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Climate change negatively affects the mental health of young people around the world: NPR


For an upcoming study, researchers from the University of Bath in the UK and other schools spoke to 10,000 people in 10 countries, all aged 16 to 25, to gauge their thoughts on the climate change.

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Climate change negatively affects the mental health of young people around the world: NPR

For an upcoming study, researchers from the University of Bath in the UK and other schools spoke to 10,000 people in 10 countries, all aged 16 to 25, to gauge their thoughts on the climate change.

FG Commerce / Getty Images

How do young people experience climate change? The answer, according to a study, is not good, and for good reason.

For an upcoming study, researchers from the University of Bath in the UK and other schools spoke to 10,000 people in 10 countries, all aged 16 to 25, to gauge their thoughts on the climate change. The prevailing answer could be summed up in two words: incredibly worried. And respondents say governments are not doing enough to tackle climate change.

The inquiry comes more than six weeks before the nations of the world gather in Glasgow, Scotland, at an annual meeting called by the United Nations to tackle climate change. Scientists say nations are adopting the wrong kinds of bold policies to avoid the worst effects of climate change. The survey suggests that young people around the world understand how widespread and dangerous political inaction is in the face of climate change.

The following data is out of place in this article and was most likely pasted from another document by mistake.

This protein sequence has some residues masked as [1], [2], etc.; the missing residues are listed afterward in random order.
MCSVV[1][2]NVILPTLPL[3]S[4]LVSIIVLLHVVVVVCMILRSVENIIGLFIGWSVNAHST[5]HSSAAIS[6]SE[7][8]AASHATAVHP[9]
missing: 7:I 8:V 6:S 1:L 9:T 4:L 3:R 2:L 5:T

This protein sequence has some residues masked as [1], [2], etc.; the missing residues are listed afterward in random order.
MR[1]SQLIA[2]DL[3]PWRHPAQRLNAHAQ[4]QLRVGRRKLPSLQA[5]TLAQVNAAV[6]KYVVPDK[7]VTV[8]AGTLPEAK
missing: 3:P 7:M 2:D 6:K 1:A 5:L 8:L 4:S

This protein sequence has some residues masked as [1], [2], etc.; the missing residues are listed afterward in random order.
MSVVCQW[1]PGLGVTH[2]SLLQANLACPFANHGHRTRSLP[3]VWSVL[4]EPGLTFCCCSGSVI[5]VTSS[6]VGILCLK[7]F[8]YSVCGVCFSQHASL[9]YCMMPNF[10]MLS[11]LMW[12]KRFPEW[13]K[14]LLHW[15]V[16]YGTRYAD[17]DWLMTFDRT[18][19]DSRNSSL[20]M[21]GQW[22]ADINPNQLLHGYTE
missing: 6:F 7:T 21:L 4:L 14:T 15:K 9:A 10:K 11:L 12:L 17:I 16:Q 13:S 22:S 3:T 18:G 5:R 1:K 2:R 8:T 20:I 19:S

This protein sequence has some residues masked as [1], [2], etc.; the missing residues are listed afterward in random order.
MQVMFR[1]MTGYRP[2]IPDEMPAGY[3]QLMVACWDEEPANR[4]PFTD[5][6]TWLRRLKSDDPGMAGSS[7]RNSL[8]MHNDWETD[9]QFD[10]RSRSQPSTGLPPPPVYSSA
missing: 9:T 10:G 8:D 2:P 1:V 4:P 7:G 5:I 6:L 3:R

The study concluded that there is a correlation between negative emotions, such as worry, and beliefs that government responses to climate change have been inadequate. So how governments are tackling – or not tackling – climate change directly affects the mental health of young people.

Of those polled, nearly 60% said they felt ‘very’ or ‘extremely’ concerned about climate change, and more than half said climate change made them feel ‘scared, sad, anxious , angry, helpless, helpless and / or guilty. ”

Positive feelings such as optimism were reported the least among respondents, the researchers said. In fact, 77% said they saw the future as frightening, and 56% agreed with the view that humanity is doomed, according to the study.

For many young people, these feelings of fear and worry also affect their ability to function, according to the results. More than 45% of those polled said that their perception of climate change negatively affects their daily life.

And for those who live in the poorest countries of the southern hemisphere, who are more likely to be affected by natural disasters made worse by climate change, the outlook is even worse: Overall, they are more worried and their ability to function is even more hampered, the researchers found.

Young people also said they were generally dissatisfied with the way their governments handled the realities of climate change.

Across all countries represented – US, UK, Australia, Brazil, France, Finland, India, Nigeria, Portugal and the Philippines – 65% of young people felt their government was failing them on climate change and 60% said felt that the government had dismissed the plight of citizens on this matter. Nearly half of those who said they spoke with others about climate change said their concerns had been ignored, the researchers said.

Tackling climate change individually is not enough on its own, the researchers said. Those in power have a responsibility to act to protect not only the Earth, but also the sanity of those who will inherit the planet, they said.

As one 16-year-old included in the study wrote: “I think it’s different for young people. For us, the destruction of the planet is personal.